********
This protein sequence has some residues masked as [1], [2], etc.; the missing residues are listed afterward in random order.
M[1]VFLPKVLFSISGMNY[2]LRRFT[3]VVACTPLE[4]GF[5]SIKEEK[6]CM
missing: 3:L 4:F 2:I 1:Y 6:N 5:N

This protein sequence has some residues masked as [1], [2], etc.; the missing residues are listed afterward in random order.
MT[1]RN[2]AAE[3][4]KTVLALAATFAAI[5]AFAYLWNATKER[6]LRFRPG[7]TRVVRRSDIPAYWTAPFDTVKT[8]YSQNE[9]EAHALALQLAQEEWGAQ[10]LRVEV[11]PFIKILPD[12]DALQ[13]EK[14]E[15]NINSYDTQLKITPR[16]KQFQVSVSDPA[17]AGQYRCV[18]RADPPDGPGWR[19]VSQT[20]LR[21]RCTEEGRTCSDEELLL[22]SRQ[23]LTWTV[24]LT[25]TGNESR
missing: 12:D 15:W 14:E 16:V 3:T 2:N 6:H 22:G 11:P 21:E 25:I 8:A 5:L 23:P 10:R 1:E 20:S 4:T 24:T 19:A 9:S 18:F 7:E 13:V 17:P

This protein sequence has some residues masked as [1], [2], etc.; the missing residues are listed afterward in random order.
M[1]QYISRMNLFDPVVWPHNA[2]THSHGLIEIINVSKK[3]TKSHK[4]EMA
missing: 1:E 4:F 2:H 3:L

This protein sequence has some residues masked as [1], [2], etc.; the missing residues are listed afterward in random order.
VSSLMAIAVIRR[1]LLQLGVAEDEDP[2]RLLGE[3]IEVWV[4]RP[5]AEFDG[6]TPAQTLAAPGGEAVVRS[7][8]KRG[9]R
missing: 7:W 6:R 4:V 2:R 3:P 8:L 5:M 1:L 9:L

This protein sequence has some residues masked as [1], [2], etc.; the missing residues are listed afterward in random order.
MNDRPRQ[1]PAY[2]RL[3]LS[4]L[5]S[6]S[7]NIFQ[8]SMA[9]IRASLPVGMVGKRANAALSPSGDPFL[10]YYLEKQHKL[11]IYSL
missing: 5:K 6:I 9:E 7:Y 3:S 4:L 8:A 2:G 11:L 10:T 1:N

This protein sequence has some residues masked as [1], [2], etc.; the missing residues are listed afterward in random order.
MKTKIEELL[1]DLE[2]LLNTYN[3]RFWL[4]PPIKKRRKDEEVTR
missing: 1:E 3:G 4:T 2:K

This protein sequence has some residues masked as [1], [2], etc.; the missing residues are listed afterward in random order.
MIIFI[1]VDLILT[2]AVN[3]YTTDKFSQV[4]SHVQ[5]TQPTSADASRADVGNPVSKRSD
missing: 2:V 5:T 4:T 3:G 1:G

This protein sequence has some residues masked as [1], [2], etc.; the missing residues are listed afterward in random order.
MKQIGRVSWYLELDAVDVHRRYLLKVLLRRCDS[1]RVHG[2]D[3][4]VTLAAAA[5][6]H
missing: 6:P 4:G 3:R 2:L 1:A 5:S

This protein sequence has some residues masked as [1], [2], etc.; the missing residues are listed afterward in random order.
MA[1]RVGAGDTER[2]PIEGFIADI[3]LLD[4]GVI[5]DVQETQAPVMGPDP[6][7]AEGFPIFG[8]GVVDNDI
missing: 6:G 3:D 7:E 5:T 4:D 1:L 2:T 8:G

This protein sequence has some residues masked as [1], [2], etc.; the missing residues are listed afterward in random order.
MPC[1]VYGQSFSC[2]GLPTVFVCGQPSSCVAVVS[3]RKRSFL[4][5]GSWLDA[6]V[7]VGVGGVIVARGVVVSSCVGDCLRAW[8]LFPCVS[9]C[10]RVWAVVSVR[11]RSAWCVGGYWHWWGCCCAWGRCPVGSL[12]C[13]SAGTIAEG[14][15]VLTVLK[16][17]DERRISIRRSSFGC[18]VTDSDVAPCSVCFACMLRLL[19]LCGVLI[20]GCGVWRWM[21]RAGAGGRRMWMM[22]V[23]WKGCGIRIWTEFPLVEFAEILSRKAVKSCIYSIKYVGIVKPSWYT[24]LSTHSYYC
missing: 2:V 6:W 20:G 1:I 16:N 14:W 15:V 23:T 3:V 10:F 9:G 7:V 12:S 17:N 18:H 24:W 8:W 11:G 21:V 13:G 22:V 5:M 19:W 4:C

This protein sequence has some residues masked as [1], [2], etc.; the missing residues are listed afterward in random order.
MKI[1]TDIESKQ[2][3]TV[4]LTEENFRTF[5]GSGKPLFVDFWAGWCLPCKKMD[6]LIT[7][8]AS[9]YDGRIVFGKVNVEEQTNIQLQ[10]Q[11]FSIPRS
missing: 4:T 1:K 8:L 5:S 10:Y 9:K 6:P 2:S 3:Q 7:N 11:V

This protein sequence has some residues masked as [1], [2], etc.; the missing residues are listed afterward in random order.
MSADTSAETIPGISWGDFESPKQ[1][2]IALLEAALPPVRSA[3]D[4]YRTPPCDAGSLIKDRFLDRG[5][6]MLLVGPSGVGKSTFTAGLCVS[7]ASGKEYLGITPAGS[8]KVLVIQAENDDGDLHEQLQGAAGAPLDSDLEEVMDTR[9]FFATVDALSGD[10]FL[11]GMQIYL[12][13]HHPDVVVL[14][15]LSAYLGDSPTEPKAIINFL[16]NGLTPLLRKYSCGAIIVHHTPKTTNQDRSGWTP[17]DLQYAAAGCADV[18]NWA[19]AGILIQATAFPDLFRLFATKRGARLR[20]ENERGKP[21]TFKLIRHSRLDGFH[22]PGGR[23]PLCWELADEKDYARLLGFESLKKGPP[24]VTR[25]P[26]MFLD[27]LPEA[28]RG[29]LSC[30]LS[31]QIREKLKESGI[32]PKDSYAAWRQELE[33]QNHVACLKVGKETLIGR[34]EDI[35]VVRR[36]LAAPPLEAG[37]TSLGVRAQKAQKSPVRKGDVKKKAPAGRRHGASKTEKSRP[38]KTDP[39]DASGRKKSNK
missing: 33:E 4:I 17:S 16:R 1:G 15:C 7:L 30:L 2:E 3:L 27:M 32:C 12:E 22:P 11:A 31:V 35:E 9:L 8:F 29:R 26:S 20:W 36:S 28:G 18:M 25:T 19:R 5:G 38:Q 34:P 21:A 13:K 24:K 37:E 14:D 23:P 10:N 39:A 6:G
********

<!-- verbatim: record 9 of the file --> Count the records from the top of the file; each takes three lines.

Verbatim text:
This protein sequence has some residues masked as [1], [2], etc.; the missing residues are listed afterward in random order.
MA[1]RVGAGDTER[2]PIEGFIADI[3]LLD[4]GVI[5]DVQETQAPVMGPDP[6][7]AEGFPIFG[8]GVVDNDI
missing: 6:G 3:D 7:E 5:T 4:D 1:L 2:T 8:G